Rising output buoys growth in US
BUSINESS activity in the US unexpectedly accelerated in September according to data released yesterday, confirming that manufacturers are still at the forefront of the country's fragile recovery.
The Institute for Supply Management-Chicago. said its business barometer climbed to 60.4 in September from 56.7 the prior month, exceeding economists' expectations. Figures greater than 50 signal expansion. The median forecast projected the gauge would actually have fallen to 55.5.
Companies are boosting orders for manufactured goods as they replace outdated equipment and rebuild inventory in line with gains in consumer spending, while demand from overseas is bearing up. The figures may ease concern at the Federal Reserve, which last week cited a slowdown in business investment in announcing it stood ready to take additional measures to spur the economy.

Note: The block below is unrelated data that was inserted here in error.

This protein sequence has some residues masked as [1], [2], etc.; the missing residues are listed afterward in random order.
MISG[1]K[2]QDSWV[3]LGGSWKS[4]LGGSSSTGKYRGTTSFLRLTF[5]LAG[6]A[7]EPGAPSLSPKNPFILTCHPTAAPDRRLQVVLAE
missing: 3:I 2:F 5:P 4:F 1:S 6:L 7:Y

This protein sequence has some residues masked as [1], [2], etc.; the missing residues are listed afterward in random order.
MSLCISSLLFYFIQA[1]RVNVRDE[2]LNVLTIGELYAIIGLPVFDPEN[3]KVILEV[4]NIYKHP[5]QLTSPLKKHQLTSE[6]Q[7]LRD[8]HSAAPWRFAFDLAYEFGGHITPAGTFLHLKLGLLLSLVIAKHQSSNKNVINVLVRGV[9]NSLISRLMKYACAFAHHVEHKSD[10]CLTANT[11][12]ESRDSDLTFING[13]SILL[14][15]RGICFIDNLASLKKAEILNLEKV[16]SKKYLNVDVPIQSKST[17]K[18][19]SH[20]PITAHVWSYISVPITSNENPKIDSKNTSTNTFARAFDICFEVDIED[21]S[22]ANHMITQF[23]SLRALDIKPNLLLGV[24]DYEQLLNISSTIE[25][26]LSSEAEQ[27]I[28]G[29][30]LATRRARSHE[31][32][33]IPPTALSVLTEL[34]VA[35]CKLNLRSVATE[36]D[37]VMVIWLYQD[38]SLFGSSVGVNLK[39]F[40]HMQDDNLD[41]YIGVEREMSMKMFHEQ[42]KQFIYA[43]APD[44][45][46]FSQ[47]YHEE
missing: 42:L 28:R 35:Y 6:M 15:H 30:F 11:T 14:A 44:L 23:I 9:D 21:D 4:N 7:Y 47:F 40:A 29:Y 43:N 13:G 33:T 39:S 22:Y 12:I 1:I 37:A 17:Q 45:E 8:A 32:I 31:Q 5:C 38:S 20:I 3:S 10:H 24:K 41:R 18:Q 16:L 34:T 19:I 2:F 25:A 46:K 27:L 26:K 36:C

The world's largest economy grew at a 1.7pc annual rate in Q2, marking the start of a slowdown in growth that had concerned the Fed, according to revised figures. (Bloomberg) from the Commerce Department. The increase in gross domestic product (GDP) compares with a 1.6pc estimate issued last month. GDP grew 3.7pc in the first three months of the year and 5pc at the end of 2009.
President Barack Obama this month proposed a package of $180bn in business tax breaks and infrastructure spending to boost spending and job growth.
"We continue to see what we believe to be a slow-growth economy, but still a growth economy," Charles Moorman, chief executive of shipping firm Norfolk Southern Corporation said.